Spatiotemporal Behaviour of AF Drivers in Patients with Persistent Atrial Fibrillation Using Non-Contacting Intracardiac Atrial Electrograms
Atrial fibrillation (AF) is the most common cardiac arrhythmia and a major cause of hospitalisation and morbidity, impacting over 40 million people worldwide. Moreover, it increases the risk of stroke up to five-fold. Catheter ablation is recognised as an excellent percutaneous therapy used for drug-refractory AF with persistent AF (PersAF). Nevertheless, the success of ablation therapy for AF is between 40-70% due to the interaction between relevant atrial substrate and the initiation and maintenance of AF. Various methods are being developed in relation to employing intracardiac AF electrograms to identify critical substrate sites for catheter ablation. These approaches comprise dominant frequency mapping, phase mapping, spatiotemporal dispersion assessment, and so forth. Up until now, these approaches have attained completely different success rates. Therefore, this thesis aimed to analyse the spatiotemporal behaviour of AF drivers using phase mapping and dominant frequency mapping for identifying potential substrate targets during AF ablation for PersAF patients.
Phase mapping is useful for analysing the spatiotemporal characteristics of intracardiac AF electrograms. Therefore, the current work investigates the minimal acceptable recording duration for summarising the spatiotemporal behaviour of long lifespan of persistent phase singularity points (PSs), also known as ‘rotors’, during PersAF in humans. PersAF is believed to be maintained by means of localised sources, ‘drivers’, high-dominant frequency (HDF), rotors, etc. Yet, identifying these putative AF drivers in PersAF patients is a considerable challenge on account of the spatiotemporal instability of such sources. Accordingly, in this current work, we investigate the spatiotemporal stability of potential AF drivers within long-duration recordings of Virtual Intracardiac Electrograms (VEGMs) during PersAF in humans.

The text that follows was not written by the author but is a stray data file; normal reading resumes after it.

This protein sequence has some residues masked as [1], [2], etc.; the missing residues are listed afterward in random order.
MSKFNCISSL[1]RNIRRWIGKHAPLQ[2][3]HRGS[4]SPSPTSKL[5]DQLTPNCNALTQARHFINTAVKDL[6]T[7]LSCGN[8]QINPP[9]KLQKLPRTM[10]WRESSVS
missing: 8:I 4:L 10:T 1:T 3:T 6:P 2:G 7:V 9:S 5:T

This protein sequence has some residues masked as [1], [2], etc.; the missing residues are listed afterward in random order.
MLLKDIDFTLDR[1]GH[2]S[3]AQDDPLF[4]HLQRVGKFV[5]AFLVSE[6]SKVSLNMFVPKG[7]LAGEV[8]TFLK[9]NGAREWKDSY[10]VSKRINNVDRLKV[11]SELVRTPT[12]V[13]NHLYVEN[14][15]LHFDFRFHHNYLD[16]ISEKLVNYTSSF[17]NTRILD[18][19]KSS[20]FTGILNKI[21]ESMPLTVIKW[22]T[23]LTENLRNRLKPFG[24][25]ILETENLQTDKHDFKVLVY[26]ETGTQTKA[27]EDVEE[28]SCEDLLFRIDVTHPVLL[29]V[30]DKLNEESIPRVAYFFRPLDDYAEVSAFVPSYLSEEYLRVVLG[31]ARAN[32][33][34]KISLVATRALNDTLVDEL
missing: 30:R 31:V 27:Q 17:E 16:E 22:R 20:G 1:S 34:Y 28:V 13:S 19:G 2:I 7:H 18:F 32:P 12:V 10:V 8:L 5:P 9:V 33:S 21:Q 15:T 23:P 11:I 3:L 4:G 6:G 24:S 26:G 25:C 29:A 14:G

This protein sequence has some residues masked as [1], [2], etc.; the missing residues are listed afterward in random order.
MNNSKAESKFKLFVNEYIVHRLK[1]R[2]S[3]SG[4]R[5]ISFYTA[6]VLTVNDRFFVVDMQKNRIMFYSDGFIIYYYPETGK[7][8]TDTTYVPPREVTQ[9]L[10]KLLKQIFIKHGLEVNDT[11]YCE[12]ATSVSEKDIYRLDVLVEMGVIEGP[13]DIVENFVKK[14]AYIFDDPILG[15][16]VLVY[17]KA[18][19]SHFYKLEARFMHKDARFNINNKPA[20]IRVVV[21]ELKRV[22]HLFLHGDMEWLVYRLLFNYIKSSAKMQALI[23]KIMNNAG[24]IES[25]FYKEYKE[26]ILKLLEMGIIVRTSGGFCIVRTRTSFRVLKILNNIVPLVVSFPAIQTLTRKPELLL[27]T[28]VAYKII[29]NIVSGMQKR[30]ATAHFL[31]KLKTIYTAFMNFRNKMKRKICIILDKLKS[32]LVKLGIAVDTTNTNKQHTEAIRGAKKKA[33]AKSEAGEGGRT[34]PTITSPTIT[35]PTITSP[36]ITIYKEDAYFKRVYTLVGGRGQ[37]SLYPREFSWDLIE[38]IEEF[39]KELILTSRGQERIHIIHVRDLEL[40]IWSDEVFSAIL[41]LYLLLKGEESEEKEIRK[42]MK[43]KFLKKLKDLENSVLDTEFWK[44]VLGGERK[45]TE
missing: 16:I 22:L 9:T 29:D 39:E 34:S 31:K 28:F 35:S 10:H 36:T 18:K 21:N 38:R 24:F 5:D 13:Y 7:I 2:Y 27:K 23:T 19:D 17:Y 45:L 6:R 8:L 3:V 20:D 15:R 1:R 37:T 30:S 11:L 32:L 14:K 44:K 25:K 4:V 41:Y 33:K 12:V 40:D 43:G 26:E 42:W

The pathogenesis of AF involves interactions occurring at cellular, tissue and organ levels and PersAF is not a single entity, but rather it is a moving and active target. The correlation between HDF and rotors has been evaluated in intracardiac contact recordings. Nonetheless, the association between frequency and phase on non-contact mapping (NCM) has not been completely characterised. Hence, it is essential to consider the spatial interactions between AF drivers. Therefore, this thesis studied the spatial disparities of rotor sites and HDF regions during catheter ablation for PersAF.
Supervisor(s)Fernando S. Schlindwein, André Ng,
Date of award2023-01-27
Author affiliationMahmoud Ehnesh School of Engineering
Awarding institutionUniversity of Leicester